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The below topics are discussed in much more depth
  on our members' Pets In Rental Housing page.

NO PETS ALLOWED?

"Dogs are welcome in this apartment. I never had a dog that smoked in bed and set fire to the building. I never had a dog who played music or the TV too loudly. I never had a dog get drunk and knock holes in the walls. So if your dog can vouch for you, you're welcome too."

Update: Pet fees at a partments now range from flat fees of $20 to $700, and monthly surcharges from $6 to $25. The most often quoted monthly charge for a pet is $15. The average up-front fee is about $225, but the most often quoted fee is $100. High fees are usually for large dogs.

There were 102 million occupied households in the U.S. in 1998 and 80% of them house pets. The government reports that there were 212 million pets; 59 million domestic cats, 53 million dogs, 80 million reptiles, plus birds and assorted small mammals. That means there were at least 2 pets per household and the occasional mouse or rat.  Landlords only think they do not allow pets.
     More than half of all homeowners have pets , the Humane Society of the United States, reports that some 49.4 percent of U.S. renters have pets. Yet only five per cent of rental housing anywhere allows animals.
      Either way, landlords and tenants inevitably get into hassles that poison their relationship and force the tenant to get rid of the pet. The results eventually show up in animal shelters all over the world, where an estimated 25% of surrendered animals are reluctantly taken when their owners cannot find affordable rental housing that will allow tenants to keep their pets. That's millions of animals a year, and only a small percentage of the pets ever get selected for a new home in time to save their lives.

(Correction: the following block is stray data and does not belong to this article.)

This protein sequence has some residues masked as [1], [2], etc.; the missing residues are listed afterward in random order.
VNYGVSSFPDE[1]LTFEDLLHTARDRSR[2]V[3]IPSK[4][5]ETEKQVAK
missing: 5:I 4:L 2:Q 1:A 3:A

Every pet owner tenant faces an almost impossible task in finding rental accommodations that will accept their beloved pet, but seniors are especially vulnerable.
      The benefits of pet ownership to physical and emotional health in people has been well researched and documented.
      As a result, legislation is in place in the U.S. that allows seniors in federally funded housing to have pets.

   But property owners and managers have legitimate concerns about pets , which have caused their seemingly blanket policy. Almost every landlord has a horror story about pet odor and damage, or the terrorizing of other tenants.
      A variety of approaches have been taken to address pet issues in rental housing.
      Basically, it comes down to how badly all the parties want solutions. There are several very good reasons for landlords to come up with answers. For one, it may be just a question of time before some government do-gooders learn how many votes might be bought by legislation that forces pets on rental housing, particularly from likely voters among seniors.
      We believe there are much better solutions. For example: written Pet Agreements.  You should also use a Pet Screening Checklist.

      RHOL has numerous pages about pets, written from both perspectives - landlord and tenant.

The above topics are discussed in much more depth
  on our members' Pets In Rental Housing page.

 

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